I received an email yesterday from the owner of a company in Portland, Oregon that imports under both GSP and the Andean preferences. I’ve worked with this person on GSP issues for several years, but when I asked to add his name to the GSP Supporter List, the response caught me off-guard, to say the least:
“We are, at best, ambivalent about renewal at this point. What we need is certainty. These temporary renewals are worse than anything.”
This is a shocking statement from someone that has supported and benefited from preference programs for many years. Past research shows that when Congress fails to renew GSP, or renews it in fits and starts after allowing it to expire, American companies lose interest in the program.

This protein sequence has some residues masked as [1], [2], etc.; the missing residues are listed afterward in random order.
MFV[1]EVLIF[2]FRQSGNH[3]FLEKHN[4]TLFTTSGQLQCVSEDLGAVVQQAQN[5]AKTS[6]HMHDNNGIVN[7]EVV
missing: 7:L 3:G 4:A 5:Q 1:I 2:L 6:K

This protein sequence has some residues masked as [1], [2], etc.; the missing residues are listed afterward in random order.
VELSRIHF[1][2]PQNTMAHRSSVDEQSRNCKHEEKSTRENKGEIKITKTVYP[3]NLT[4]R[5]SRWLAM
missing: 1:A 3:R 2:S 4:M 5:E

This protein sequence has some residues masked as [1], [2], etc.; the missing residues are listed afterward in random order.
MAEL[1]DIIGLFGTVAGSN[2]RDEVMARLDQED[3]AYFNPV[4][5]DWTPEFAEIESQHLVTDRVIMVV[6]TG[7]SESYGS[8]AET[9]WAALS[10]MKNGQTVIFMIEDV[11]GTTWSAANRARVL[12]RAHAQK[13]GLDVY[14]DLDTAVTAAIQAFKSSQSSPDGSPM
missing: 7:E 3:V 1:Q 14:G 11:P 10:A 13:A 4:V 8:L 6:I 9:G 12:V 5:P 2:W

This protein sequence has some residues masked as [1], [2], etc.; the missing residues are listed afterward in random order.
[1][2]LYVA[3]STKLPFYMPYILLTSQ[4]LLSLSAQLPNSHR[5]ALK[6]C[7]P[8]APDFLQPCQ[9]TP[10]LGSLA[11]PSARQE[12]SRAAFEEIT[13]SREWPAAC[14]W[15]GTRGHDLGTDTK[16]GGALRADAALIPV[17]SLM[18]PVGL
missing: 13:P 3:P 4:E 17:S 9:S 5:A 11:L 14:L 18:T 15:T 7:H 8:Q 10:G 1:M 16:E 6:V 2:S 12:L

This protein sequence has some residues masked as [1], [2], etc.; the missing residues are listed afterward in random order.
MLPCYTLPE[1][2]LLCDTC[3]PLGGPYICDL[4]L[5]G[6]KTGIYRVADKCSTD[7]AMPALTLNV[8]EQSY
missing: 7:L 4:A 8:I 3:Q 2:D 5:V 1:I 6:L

We need to be clear about something here: companies don’t stop importing under GSP because they want to pay higher tariffs or arbitrarily change suppliers. Companies stop using GSP because:
- they can’t be sure that duty savings promised will remain in place by the time a shipment reaches the United States
- the fear of losing money on each shipment when GSP expires resonates much more than the prospect of slightly higher profits when GSP is in place
- they realize that after being caught flat-footed by GSP expiration once, they don’t want to put themselves in that situation again.
In short, companies stop using GSP because Congress’ practice of renewing GSP at the very last minute (or at all) creates too much uncertainly for American business to thrive.